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On gender differences

By and large, I don’t much believe in innate gender differences. I mean, I’m not about to go out shopping for a maternity dress and nursing bra for myself (although the nursing bra might be interesting, and if I spend too much more of my life sitting passively in front of a computer screen I may need the maternity dress), but by and large, when I hear someone say, ‘Well, men always feel this way, and women feel this other way’, or ‘All men want X and all women want Y’, or even ‘Women tend to be more thus­and­such than men’, and imply that that’s inherent to being born with XX or XY chromosomes, I generally think they are Being Silly.

I don’t know, I have some friends who take gender very seriously (including one [many more than one by 2003] who takes it so seriously that he had an operation and takes hormones), but I basically feel like people are people, and that the Human Experience (whatever that is) is something that, by and large, we can all share, or at least tap into. I suspect that there are some differences in perspective due to different physiology (the fact that woman can conceive, bear, and give birth to other human beings is really pretty wild when you stop to think about it, for instance, and men’s greater average size and strength has implications for power dynamics), but basically I think men and women come with the same kinds of minds.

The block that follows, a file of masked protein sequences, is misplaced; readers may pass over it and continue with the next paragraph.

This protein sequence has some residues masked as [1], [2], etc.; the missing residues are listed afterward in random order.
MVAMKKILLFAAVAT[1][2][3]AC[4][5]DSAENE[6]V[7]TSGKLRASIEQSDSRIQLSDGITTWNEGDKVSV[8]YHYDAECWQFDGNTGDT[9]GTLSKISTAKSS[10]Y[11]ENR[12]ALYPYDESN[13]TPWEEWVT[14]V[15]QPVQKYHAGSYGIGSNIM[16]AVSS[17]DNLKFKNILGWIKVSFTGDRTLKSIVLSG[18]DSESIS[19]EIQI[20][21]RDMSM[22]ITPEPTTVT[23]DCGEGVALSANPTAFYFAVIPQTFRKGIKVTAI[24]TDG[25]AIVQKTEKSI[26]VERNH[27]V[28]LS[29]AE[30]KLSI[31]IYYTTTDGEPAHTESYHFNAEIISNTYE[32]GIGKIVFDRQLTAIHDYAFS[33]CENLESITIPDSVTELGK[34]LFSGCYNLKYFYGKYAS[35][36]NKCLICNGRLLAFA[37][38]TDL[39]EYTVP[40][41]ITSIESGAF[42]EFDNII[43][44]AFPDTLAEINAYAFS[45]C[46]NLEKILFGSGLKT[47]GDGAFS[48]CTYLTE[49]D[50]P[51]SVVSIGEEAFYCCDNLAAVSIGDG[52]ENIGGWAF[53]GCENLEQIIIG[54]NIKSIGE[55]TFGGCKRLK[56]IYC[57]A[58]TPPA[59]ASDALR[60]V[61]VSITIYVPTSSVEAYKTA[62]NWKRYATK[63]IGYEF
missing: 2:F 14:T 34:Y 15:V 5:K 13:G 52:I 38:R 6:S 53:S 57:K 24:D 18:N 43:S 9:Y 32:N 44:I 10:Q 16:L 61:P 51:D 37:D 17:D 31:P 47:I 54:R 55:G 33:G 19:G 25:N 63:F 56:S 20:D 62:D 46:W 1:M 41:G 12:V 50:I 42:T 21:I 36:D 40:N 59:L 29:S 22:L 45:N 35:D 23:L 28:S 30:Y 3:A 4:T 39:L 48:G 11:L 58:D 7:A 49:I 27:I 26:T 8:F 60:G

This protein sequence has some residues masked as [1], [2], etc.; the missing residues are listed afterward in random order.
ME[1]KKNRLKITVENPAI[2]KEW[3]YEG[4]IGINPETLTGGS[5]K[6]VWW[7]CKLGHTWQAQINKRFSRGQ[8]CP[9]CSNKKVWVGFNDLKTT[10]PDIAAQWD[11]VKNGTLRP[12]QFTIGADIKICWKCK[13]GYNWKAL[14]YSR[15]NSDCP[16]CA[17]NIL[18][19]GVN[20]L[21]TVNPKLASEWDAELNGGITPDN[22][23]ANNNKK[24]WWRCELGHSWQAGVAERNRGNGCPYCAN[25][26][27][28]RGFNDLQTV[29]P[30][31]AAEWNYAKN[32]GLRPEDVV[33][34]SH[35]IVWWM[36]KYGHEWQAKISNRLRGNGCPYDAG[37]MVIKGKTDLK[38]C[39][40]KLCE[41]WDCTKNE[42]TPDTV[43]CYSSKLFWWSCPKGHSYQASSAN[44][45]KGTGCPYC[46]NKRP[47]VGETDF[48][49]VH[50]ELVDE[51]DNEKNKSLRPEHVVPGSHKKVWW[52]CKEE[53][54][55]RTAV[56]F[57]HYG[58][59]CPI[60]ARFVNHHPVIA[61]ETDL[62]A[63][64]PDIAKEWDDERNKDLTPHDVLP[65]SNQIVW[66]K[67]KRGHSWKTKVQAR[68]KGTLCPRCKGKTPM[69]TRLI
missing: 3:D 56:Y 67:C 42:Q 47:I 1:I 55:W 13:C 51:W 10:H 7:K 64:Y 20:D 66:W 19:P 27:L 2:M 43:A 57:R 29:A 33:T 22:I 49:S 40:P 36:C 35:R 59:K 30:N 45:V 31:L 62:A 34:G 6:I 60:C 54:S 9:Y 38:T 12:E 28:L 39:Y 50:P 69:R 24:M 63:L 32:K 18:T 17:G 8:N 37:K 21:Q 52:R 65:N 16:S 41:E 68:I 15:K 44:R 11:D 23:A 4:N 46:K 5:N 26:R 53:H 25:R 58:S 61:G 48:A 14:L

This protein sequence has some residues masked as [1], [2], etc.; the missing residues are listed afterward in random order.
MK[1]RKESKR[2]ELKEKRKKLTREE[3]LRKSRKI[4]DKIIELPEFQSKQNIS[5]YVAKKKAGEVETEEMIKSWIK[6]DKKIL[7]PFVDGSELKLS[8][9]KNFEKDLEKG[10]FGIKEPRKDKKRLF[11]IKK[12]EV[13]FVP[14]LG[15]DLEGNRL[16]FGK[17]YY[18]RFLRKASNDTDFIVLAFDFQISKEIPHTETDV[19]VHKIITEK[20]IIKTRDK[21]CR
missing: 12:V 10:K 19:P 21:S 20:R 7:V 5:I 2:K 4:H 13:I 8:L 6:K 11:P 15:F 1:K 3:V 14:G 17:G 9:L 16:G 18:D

Of course, there are all sorts of cultural differences between women and men (as there are among different races, religions, and nationalities), and I certainly take those differences seriously. But it bothers me to hear people take them for granted as though they were inborn. In fact, in most cultures the roles and psychological traits that are considered appropriate for men and for women differ, but they differ in different ways for different cultures. Tells ya something.

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Jay Sekora <js@aq.org>
last modified 2003.10.11; written 1996.09.12
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